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One thing to note @ CRI ... it is based upon a relative value to "standard" value of 5500 or 3500 (iirc) ... according to OEM catalog info.
Which means that a bulb with a temp of 5000 is going to have a higher CRI than one with a temp of 6500 (i.e. 5000 more closely matches 5500 than 6500 does). That being said, I'm not saying that 5000 is better than 6500 because it has a higher CRI, but rather that you won't be able to find a "higher CRI" for a 6500 bulb, because 6500 is simply "farther away" from the "standard".
Personally, I'm of the opinion that 6500 is the way to go, since D65 has its significance in RGB creation of white light. Sure, it means that you'll have to set your WB to 6500 rather than daylight, but, imo that's no biggie.
Interesting to note as well regarding CRI ... there are TWO standards of CRI that OEM is using in their lableing. I saw this in the "fine print" of lighting mfr catalogs. One for WARM bulbs and one for COOL bulbs. Sorry that I don't recall what the WARM standard is, but say it is 3500K ... then a bulb of 3200K will have a higher CRI than a bulb of 4000K. And of course a bulb of 3500K would have the highest CRI (i.e. compared to the "standard" for warm). In that regard, you could have a WARM bulb with a higher CRI than a cool bulb, even though the cool bulb is closer to "daylight" than the WARM bulb.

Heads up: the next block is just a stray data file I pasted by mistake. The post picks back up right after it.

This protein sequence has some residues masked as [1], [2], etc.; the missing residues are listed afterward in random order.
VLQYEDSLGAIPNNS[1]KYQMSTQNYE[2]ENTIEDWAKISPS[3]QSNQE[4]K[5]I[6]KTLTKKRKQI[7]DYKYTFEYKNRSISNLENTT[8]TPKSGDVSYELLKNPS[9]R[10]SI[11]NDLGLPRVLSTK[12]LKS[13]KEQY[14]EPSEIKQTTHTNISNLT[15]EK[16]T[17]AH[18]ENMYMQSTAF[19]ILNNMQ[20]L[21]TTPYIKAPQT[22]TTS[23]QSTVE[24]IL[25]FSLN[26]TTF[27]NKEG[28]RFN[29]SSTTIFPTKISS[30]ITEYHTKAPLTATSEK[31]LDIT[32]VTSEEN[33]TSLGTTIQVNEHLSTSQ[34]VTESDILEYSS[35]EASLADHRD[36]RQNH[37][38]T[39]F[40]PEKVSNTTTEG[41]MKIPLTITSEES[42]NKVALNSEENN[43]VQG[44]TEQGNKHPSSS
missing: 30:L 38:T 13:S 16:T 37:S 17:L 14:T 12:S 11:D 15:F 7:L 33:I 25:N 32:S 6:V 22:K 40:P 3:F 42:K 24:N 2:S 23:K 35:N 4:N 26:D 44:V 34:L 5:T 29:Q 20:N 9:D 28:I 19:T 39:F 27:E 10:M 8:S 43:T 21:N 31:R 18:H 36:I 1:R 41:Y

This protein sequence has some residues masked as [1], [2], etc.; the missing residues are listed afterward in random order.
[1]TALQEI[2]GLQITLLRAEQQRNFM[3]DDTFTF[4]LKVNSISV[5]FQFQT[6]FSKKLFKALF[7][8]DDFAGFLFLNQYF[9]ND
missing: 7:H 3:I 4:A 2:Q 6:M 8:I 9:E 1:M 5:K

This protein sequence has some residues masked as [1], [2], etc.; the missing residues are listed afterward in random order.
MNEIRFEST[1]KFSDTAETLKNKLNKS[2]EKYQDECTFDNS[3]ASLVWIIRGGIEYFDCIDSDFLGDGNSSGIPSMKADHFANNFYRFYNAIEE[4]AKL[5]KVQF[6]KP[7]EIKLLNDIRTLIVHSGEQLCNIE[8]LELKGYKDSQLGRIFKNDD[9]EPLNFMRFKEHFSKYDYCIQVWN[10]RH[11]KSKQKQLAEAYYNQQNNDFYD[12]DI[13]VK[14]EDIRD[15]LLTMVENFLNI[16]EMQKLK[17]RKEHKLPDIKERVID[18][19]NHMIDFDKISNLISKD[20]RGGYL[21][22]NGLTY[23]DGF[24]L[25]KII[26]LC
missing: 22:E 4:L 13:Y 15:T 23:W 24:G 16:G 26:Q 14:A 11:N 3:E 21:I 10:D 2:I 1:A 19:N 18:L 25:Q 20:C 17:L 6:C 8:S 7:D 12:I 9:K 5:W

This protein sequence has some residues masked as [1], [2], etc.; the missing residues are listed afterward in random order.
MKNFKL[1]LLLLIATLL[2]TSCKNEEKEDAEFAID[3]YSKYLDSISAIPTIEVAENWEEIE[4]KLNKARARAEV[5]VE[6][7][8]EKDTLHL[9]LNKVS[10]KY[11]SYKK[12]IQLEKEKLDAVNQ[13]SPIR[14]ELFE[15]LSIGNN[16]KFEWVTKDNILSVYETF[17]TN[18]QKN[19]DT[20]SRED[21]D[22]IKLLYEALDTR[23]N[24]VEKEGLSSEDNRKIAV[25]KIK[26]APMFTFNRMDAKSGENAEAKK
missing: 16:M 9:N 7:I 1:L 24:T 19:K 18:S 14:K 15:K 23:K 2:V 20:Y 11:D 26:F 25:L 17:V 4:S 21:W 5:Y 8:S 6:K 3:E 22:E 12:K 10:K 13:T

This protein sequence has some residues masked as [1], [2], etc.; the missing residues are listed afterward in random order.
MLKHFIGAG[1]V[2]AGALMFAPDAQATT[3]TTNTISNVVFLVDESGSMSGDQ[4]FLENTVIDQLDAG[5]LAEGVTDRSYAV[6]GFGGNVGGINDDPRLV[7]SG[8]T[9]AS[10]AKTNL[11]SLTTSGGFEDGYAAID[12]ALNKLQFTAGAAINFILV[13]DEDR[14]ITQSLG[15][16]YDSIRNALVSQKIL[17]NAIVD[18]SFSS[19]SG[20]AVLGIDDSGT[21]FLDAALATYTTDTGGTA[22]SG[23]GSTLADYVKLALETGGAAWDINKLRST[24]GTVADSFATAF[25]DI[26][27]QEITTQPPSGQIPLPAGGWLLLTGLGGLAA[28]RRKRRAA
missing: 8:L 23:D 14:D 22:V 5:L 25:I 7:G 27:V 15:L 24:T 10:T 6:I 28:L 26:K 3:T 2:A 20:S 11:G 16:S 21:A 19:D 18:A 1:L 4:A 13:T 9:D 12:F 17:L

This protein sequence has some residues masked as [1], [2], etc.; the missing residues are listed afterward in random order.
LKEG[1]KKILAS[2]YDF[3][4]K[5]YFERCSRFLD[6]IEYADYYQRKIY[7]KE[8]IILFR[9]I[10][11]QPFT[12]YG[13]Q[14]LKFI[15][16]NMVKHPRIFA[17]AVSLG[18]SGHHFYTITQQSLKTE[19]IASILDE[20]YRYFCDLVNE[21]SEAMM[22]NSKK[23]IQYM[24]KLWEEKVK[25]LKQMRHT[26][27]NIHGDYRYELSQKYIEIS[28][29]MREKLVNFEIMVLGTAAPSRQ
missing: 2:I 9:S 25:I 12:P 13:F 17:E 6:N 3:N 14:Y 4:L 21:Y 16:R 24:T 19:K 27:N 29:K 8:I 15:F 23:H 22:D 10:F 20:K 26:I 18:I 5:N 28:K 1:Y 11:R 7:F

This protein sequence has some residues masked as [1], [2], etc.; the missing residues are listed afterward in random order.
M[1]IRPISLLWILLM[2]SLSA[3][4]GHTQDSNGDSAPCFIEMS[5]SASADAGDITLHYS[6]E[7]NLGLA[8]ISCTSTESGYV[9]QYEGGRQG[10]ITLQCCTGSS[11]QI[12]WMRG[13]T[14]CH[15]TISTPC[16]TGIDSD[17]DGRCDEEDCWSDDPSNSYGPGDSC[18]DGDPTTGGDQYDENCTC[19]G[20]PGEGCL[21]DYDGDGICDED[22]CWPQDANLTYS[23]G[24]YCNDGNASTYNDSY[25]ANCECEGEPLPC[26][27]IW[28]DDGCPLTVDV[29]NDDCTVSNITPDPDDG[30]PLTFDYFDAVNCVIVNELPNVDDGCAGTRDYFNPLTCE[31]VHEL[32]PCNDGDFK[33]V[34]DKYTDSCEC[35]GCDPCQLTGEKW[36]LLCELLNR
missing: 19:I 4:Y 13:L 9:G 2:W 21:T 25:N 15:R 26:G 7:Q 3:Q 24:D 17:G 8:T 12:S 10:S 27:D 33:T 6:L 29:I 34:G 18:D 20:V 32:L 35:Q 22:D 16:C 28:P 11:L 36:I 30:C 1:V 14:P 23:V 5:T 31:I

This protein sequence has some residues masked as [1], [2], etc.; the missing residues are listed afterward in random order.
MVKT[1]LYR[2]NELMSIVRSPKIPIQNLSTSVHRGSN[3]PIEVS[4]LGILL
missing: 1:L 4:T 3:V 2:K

That being noted, it is easy for a bulb to have a higher CRI than your chosen 6500 bulb simply because it more closely approximates ONE of the TWO "standards". Knowing that ... I wouldn't let the lower (93 vs. 98) CRI deter me from the 6500K.
Personally, my research into the issue @ available options brought me to more of a conclusion that CRI is somewhat of a ... i.e. that if I've got a 6500K bulb, it is obviously not as close to 5500K (cool standard iirc) as a 5000K bulb.
That being said ... my perspective is that as stand alone, I'd prefer the 6500K (D65). But, if I wanted to consider the viability @ mixing fluorescent with electronic flash ... the 5000K bulbs would be a closer match in temp for many flash that are @ 5200-5600 range. Also, noting that if you were also using a studio light that incurs a color shift (warmer) at reduced power (-300K ish) the 5000K bulbs would be likely closer yet.